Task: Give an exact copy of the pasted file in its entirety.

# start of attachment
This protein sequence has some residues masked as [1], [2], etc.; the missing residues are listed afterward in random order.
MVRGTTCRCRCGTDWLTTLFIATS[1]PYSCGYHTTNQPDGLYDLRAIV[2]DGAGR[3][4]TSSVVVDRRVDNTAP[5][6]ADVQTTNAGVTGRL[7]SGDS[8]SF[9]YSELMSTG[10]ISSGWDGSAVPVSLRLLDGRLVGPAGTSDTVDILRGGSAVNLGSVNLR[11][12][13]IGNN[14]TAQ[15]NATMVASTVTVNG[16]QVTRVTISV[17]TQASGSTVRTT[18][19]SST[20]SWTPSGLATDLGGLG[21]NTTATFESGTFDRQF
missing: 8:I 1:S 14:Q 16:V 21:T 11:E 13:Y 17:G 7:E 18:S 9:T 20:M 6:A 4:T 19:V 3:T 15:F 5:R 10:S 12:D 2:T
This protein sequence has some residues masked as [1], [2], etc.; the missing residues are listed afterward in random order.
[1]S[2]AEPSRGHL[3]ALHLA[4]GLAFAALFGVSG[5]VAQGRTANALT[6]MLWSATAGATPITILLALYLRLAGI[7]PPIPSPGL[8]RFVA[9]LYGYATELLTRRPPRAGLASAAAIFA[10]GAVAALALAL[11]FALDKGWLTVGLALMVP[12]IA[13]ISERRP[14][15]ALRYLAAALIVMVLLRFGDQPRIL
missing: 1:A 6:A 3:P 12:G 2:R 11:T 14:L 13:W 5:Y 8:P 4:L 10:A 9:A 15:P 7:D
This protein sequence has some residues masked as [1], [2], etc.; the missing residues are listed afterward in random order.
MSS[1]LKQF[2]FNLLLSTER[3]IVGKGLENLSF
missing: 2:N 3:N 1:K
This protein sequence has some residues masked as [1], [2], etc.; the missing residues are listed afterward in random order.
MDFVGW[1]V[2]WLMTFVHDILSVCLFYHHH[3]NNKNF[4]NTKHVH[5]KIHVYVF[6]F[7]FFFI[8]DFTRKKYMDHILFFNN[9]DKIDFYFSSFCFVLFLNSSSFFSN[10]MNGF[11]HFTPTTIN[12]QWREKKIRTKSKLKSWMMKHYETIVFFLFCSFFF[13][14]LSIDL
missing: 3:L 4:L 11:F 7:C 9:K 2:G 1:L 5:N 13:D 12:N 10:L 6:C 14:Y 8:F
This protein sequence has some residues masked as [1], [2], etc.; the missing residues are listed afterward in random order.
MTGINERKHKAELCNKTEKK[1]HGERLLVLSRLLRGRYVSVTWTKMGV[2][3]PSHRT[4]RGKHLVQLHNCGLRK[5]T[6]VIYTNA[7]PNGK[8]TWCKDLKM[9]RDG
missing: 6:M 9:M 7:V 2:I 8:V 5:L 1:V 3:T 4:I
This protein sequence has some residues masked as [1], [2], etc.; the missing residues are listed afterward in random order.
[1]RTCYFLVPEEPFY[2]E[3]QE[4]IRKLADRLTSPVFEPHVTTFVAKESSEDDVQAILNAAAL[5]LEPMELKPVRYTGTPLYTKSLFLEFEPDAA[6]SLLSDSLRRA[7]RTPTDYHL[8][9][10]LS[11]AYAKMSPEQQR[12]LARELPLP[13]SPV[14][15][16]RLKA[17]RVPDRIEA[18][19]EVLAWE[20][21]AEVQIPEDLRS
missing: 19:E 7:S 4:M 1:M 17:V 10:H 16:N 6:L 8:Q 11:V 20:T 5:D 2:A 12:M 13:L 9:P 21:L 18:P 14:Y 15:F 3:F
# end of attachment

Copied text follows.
This protein sequence has some residues masked as [1], [2], etc.; the missing residues are listed afterward in random order.
MVRGTTCRCRCGTDWLTTLFIATS[1]PYSCGYHTTNQPDGLYDLRAIV[2]DGAGR[3][4]TSSVVVDRRVDNTAP[5][6]ADVQTTNAGVTGRL[7]SGDS[8]SF[9]YSELMSTG[10]ISSGWDGSAVPVSLRLLDGRLVGPAGTSDTVDILRGGSAVNLGSVNLR[11][12][13]IGNN[14]TAQ[15]NATMVASTVTVNG[16]QVTRVTISV[17]TQASGSTVRTT[18][19]SST[20]SWTPSGLATDLGGLG[21]NTTATFESGTFDRQF
missing: 8:I 1:S 14:Q 16:V 21:T 11:E 13:Y 17:G 7:E 18:S 9:T 20:M 6:A 4:T 19:V 3:T 15:F 5:R 10:S 12:D 2:T
This protein sequence has some residues masked as [1], [2], etc.; the missing residues are listed afterward in random order.
[1]S[2]AEPSRGHL[3]ALHLA[4]GLAFAALFGVSG[5]VAQGRTANALT[6]MLWSATAGATPITILLALYLRLAGI[7]PPIPSPGL[8]RFVA[9]LYGYATELLTRRPPRAGLASAAAIFA[10]GAVAALALAL[11]FALDKGWLTVGLALMVP[12]IA[13]ISERRP[14][15]ALRYLAAALIVMVLLRFGDQPRIL
missing: 1:A 6:A 3:P 12:G 2:R 11:T 14:L 13:W 5:Y 8:P 4:L 10:A 9:A 15:P 7:D
This protein sequence has some residues masked as [1], [2], etc.; the missing residues are listed afterward in random order.
MSS[1]LKQF[2]FNLLLSTER[3]IVGKGLENLSF
missing: 2:N 3:N 1:K
This protein sequence has some residues masked as [1], [2], etc.; the missing residues are listed afterward in random order.
MDFVGW[1]V[2]WLMTFVHDILSVCLFYHHH[3]NNKNF[4]NTKHVH[5]KIHVYVF[6]F[7]FFFI[8]DFTRKKYMDHILFFNN[9]DKIDFYFSSFCFVLFLNSSSFFSN[10]MNGF[11]HFTPTTIN[12]QWREKKIRTKSKLKSWMMKHYETIVFFLFCSFFF[13][14]LSIDL
missing: 3:L 4:L 11:F 7:C 9:K 2:G 1:L 5:N 13:D 12:N 10:L 6:C 14:Y 8:F
This protein sequence has some residues masked as [1], [2], etc.; the missing residues are listed afterward in random order.
MTGINERKHKAELCNKTEKK[1]HGERLLVLSRLLRGRYVSVTWTKMGV[2][3]PSHRT[4]RGKHLVQLHNCGLRK[5]T[6]VIYTNA[7]PNGK[8]TWCKDLKM[9]RDG
missing: 6:M 9:M 7:V 2:I 8:V 5:L 1:V 3:T 4:I
This protein sequence has some residues masked as [1], [2], etc.; the missing residues are listed afterward in random order.
[1]RTCYFLVPEEPFY[2]E[3]QE[4]IRKLADRLTSPVFEPHVTTFVAKESSEDDVQAILNAAAL[5]LEPMELKPVRYTGTPLYTKSLFLEFEPDAA[6]SLLSDSLRRA[7]RTPTDYHL[8][9][10]LS[11]AYAKMSPEQQR[12]LARELPLP[13]SPV[14][15][16]RLKA[17]RVPDRIEA[18][19]EVLAWE[20][21]AEVQIPEDLRS
missing: 19:E 7:S 4:M 1:M 17:V 10:H 16:N 6:L 8:Q 11:V 20:T 5:D 2:A 12:M 13:L 9:P 21:L 18:P 14:Y 15:F 3:F